Driving With Cannabis - How To Legally Transport Cannabis In Your Car In California

How To Transport Cannabis Legally In California

Despite medicinal and recreational laws here in California, there is still much confusion over how to transport cannabis legally. There are many uncertainties regarding driving with weed – how much can you carry? Where should you store your stash while you drive? 

Then, throw in the difficulty of determining how long you need to wait after consuming cannabis to drive. Don’t worry, though. In the following paragraphs, we will explain everything you need to know to remain within the confines of the law while transporting cannabis in California.

How to legally drive with cannabis in California 

Before we explain how you can avoid any trouble with the law, let’s get some basic information out of the way. To avoid breaking the law, you need to be aware of not just California state laws, but Federal laws as well.

According to California Vehicle Code 23222(b), you can legally transport cannabis as long as it is in a sealed container. Open containers of cannabis in your car can lead to legal trouble, unless you have your medical card. Medical patients are granted more leeway in this area. If you have an open container of cannabis, you must keep it in your trunk. You can also keep it in a locked glove box. Police will just want to see that you do not have access to it while driving.

Possession Limits

You also need to be aware of California’s cannabis possession limits. You are legally allowed to possess up to 28.5 grams of flower, and 8 grams of concentrate. Exceeding these limits could lead to a misdemeanor, fines, and/or jail time.

Can I take cannabis across state lines?

You may be under the impression that because California, Nevada, Oregon, and other neighbor states all have laws legalizing cannabis, it is safe to transport it across state lines. Go ahead and squash that idea immediately, as this is considered trafficking, and could lead to serious jail time. Because federal law reigns supreme, and cannabis is a Schedule 1 controlled substance, you are putting a lot at risk by attempting this. Oregon has even enacted its own laws regarding transporting cannabis across state lines. Importing or exporting marijuana in Oregon carries charges ranging from a $260 fine up to a $125,000 fine and 5 years jail time. Other states have similar laws, making it far more reasonable to just dispose of what you have and buy more in the new state.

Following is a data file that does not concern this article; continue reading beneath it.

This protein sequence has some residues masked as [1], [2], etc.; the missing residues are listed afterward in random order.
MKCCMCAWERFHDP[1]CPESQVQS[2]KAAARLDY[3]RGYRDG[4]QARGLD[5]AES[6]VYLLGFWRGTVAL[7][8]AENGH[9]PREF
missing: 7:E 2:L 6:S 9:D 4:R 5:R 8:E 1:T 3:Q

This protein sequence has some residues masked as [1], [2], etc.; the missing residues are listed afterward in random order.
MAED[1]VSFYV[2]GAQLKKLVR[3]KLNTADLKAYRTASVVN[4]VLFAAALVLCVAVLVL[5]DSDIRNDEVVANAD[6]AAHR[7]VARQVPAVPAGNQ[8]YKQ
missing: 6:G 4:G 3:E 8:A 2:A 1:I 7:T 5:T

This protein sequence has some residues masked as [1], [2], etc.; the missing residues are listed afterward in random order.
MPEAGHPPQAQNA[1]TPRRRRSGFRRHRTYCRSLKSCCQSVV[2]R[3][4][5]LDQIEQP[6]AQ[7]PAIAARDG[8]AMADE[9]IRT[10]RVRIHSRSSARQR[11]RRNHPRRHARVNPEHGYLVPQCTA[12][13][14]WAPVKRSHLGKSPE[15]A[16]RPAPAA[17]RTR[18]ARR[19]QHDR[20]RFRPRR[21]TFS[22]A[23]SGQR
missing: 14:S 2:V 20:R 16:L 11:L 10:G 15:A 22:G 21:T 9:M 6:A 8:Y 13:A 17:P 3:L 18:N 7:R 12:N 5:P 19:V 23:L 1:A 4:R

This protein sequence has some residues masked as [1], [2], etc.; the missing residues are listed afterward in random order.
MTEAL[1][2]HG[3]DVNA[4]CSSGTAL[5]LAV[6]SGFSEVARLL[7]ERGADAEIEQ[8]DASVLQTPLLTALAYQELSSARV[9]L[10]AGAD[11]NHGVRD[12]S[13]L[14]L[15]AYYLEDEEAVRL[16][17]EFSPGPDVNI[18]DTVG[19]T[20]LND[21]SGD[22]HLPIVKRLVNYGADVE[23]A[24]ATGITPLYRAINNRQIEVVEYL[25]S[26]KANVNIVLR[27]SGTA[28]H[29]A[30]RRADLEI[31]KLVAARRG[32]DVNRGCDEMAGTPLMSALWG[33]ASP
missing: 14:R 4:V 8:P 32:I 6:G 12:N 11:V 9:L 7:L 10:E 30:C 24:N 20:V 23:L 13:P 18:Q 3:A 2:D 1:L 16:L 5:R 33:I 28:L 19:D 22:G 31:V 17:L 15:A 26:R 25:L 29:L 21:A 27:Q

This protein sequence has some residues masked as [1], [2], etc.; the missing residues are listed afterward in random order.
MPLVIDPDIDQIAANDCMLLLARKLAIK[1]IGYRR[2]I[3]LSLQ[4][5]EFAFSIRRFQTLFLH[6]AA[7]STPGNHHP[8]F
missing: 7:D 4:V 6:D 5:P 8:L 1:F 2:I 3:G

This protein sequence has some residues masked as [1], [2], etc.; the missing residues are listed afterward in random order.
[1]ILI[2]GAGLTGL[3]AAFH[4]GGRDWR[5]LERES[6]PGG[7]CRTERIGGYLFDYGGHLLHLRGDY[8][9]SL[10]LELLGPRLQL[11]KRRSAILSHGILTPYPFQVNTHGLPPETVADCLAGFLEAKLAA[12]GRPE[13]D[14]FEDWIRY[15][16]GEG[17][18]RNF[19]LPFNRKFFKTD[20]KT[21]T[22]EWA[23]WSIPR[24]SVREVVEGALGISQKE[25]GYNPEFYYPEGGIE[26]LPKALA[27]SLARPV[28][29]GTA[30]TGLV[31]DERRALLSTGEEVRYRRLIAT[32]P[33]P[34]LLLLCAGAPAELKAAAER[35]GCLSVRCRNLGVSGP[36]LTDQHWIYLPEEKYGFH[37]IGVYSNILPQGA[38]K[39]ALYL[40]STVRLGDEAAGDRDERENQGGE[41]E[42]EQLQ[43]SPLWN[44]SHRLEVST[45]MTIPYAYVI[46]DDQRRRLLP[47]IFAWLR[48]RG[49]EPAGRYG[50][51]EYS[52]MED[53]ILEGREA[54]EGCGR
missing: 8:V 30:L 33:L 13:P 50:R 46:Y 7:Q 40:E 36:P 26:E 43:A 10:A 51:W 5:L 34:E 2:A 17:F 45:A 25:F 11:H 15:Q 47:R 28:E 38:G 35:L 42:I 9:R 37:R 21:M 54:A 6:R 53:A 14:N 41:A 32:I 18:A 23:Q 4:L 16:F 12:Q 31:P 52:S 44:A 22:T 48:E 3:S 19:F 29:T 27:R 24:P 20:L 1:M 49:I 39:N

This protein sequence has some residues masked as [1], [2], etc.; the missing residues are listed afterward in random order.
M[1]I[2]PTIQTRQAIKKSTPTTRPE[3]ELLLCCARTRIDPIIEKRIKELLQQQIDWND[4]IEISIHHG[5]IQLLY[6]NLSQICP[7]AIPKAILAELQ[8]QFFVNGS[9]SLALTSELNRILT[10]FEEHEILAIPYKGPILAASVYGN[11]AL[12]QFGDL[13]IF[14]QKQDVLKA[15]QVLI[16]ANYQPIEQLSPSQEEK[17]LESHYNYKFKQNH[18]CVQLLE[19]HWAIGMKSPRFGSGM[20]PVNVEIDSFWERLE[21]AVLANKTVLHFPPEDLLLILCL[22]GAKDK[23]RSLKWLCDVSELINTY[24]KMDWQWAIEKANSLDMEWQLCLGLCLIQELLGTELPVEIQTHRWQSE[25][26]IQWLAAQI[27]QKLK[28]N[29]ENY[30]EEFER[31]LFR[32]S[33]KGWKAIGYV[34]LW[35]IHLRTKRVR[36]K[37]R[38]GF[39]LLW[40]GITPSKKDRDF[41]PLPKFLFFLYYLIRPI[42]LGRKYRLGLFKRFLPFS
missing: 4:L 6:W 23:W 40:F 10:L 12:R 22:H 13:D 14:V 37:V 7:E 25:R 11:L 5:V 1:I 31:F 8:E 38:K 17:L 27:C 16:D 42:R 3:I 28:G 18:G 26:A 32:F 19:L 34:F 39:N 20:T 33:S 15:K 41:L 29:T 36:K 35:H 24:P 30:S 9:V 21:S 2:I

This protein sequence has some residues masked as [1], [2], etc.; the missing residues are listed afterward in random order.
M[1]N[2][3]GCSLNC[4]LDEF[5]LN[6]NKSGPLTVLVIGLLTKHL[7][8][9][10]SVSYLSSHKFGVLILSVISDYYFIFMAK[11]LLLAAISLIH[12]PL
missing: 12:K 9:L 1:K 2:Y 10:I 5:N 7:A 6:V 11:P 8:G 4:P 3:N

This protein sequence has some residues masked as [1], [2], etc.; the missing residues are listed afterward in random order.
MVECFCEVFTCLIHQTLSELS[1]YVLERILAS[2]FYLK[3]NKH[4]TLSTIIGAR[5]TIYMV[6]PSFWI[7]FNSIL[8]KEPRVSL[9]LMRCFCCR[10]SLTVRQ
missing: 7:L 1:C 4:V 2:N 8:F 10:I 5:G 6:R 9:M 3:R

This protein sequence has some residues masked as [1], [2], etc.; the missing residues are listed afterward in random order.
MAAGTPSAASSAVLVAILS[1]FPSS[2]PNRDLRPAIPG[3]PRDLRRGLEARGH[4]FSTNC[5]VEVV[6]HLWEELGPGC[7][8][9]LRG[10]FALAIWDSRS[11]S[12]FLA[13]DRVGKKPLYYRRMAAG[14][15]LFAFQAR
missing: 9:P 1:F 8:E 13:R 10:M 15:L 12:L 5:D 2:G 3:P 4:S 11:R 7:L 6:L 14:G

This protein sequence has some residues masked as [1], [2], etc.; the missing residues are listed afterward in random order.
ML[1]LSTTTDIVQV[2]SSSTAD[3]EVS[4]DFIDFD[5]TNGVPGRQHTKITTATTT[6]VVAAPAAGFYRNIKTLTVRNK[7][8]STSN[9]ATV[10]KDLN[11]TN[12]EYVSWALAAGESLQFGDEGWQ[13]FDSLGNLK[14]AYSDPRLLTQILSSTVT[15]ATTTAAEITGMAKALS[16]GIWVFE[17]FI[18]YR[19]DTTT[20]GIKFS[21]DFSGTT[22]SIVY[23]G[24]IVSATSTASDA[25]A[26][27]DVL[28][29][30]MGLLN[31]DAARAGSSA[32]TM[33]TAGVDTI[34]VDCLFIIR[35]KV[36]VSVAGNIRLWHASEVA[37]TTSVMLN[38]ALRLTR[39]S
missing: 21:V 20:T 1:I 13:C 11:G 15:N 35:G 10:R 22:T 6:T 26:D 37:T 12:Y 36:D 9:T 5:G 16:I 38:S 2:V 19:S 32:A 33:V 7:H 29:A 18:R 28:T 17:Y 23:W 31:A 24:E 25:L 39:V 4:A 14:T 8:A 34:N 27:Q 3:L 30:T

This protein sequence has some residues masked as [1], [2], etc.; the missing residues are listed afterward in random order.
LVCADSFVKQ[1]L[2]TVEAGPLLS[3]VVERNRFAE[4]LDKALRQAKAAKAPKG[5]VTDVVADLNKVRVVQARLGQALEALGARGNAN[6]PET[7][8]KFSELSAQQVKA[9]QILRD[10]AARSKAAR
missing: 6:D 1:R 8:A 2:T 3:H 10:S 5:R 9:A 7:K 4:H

pulled over by police with weed in the car


Driving under the influence of cannabis

Driving after using cannabis is a hotly debated topic. Regardless of your opinion on the matter, the fact still stands that driving high is illegal. California recognizes driving under the influence of cannabis the same way it does alcohol. This can be confusing, because there’s no hard and fast legal limit.

How do police test you for driving high?

To throw another wrench into the mix, there is no widely accepted method for cannabis field tests. Similar to alcohol, if a police offer suspects you of driving under the influence of marijuana they will conduct basic sobriety tests, to detect impairment. They will also examine your eyes, and likely search the car for evidence of recent use. 

If they have reasonable suspicion you are driving high, they may conduct a blood or saliva test.  The efficacy of such results gets called into question, as cannabis stays in the bloodstream and saliva for a while, long after your high wears off.

Punishment for driving high

Penalties for driving high vary, but in California, they are pretty strict. First time offenders can face up to 6 months in jail time, $390 fine or higher, suspension of license, 5 years probation, and even mandatory drug education classes. If you are at risk of being charged with a marijuana DUI, the best thing you can do is seek out legal representation.

If you have consumed cannabis and are unsure if it is safe for you to drive or not, you should not drive. Trust your instincts and err on the side of caution, as the risk of the penalties listed above are simply not worth waiting it out a while longer. 

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